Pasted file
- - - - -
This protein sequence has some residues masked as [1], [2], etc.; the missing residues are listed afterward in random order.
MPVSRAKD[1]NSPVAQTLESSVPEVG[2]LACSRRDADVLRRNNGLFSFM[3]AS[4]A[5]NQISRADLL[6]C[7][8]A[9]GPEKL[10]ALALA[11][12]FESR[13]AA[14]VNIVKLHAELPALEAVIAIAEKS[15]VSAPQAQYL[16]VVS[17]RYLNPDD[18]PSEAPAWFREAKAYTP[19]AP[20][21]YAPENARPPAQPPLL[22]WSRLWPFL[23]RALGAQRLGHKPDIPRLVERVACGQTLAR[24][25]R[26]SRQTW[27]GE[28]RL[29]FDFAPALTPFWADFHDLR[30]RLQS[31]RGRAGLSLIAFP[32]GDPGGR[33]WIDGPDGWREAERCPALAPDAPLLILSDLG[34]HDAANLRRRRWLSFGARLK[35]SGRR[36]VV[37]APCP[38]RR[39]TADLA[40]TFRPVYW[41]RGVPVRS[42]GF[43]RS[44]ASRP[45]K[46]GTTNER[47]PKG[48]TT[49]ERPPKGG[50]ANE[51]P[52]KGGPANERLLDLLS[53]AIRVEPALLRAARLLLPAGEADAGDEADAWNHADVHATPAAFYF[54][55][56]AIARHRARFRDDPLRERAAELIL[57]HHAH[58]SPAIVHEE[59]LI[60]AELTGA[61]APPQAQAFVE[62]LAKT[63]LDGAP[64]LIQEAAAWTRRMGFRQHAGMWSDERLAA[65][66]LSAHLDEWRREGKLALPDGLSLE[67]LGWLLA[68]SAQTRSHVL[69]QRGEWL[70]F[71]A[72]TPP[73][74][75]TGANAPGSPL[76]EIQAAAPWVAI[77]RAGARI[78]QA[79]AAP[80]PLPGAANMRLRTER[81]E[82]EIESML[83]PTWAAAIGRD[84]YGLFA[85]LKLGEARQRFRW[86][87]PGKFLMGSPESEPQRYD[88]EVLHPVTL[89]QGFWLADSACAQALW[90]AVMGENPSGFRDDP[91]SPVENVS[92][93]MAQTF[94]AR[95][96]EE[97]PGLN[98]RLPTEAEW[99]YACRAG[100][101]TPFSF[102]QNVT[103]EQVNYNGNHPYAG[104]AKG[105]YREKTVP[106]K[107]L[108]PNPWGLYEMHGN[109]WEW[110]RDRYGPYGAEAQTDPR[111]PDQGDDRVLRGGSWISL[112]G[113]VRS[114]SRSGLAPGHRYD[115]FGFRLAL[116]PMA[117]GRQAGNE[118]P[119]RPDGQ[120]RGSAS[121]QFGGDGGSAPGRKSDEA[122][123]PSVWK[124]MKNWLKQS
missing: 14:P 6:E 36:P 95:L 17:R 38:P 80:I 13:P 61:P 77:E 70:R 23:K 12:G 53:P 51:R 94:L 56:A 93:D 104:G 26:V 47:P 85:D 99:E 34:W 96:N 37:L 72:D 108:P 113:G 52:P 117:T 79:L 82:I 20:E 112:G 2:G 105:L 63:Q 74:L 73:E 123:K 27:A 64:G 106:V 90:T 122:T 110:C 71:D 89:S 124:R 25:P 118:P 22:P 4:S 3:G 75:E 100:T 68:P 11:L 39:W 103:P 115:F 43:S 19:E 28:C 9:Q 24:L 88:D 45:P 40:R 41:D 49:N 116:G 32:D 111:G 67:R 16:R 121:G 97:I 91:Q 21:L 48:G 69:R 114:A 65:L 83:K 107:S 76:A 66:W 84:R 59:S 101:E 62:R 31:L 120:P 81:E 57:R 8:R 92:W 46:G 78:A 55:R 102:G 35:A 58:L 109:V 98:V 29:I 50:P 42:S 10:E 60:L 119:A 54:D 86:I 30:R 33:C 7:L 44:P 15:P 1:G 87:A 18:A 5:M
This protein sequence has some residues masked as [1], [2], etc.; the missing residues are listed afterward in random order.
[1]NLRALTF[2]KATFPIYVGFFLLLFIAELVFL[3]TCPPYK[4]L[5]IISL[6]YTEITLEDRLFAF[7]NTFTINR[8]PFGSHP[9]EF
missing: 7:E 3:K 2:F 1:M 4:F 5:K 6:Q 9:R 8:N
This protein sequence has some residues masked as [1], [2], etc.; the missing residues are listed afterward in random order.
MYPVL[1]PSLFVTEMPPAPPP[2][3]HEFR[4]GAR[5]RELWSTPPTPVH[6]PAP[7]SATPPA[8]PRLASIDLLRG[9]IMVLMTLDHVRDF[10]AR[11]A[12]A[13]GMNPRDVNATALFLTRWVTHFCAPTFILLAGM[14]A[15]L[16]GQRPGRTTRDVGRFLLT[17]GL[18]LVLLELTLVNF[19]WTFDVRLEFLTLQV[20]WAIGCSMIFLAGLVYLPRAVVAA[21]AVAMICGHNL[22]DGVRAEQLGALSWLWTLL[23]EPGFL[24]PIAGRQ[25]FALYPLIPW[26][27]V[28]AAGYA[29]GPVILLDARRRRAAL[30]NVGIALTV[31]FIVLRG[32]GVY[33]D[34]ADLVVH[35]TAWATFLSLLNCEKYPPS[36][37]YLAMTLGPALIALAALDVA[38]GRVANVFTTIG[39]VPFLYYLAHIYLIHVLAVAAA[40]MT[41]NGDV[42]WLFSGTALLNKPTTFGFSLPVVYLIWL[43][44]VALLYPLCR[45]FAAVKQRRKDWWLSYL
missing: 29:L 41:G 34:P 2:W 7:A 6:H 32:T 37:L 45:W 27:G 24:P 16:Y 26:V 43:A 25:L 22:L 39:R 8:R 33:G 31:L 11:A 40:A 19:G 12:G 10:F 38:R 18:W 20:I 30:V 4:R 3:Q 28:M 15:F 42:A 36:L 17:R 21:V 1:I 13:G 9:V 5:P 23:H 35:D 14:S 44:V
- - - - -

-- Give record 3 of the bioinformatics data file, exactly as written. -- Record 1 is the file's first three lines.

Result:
This protein sequence has some residues masked as [1], [2], etc.; the missing residues are listed afterward in random order.
MYPVL[1]PSLFVTEMPPAPPP[2][3]HEFR[4]GAR[5]RELWSTPPTPVH[6]PAP[7]SATPPA[8]PRLASIDLLRG[9]IMVLMTLDHVRDF[10]AR[11]A[12]A[13]GMNPRDVNATALFLTRWVTHFCAPTFILLAGM[14]A[15]L[16]GQRPGRTTRDVGRFLLT[17]GL[18]LVLLELTLVNF[19]WTFDVRLEFLTLQV[20]WAIGCSMIFLAGLVYLPRAVVAA[21]AVAMICGHNL[22]DGVRAEQLGALSWLWTLL[23]EPGFL[24]PIAGRQ[25]FALYPLIPW[26][27]V[28]AAGYA[29]GPVILLDARRRRAAL[30]NVGIALTV[31]FIVLRG[32]GVY[33]D[34]ADLVVH[35]TAWATFLSLLNCEKYPPS[36][37]YLAMTLGPALIALAALDVA[38]GRVANVFTTIG[39]VPFLYYLAHIYLIHVLAVAAA[40]MT[41]NGDV[42]WLFSGTALLNKPTTFGFSLPVVYLIWL[43][44]VALLYPLCR[45]FAAVKQRRKDWWLSYL
missing: 29:L 41:G 34:P 2:W 7:A 6:H 32:T 37:L 45:W 27:G 24:P 16:Y 26:V 43:A 25:L 22:L 39:R 8:R 33:G 31:L 11:A 40:A 19:G 12:G 10:F 38:R 18:W 20:I 30:V 4:R 3:Q 28:M 15:F 42:A 36:L 17:R 21:V 1:I 13:G 9:V 5:P 23:H 35:D 14:S 44:V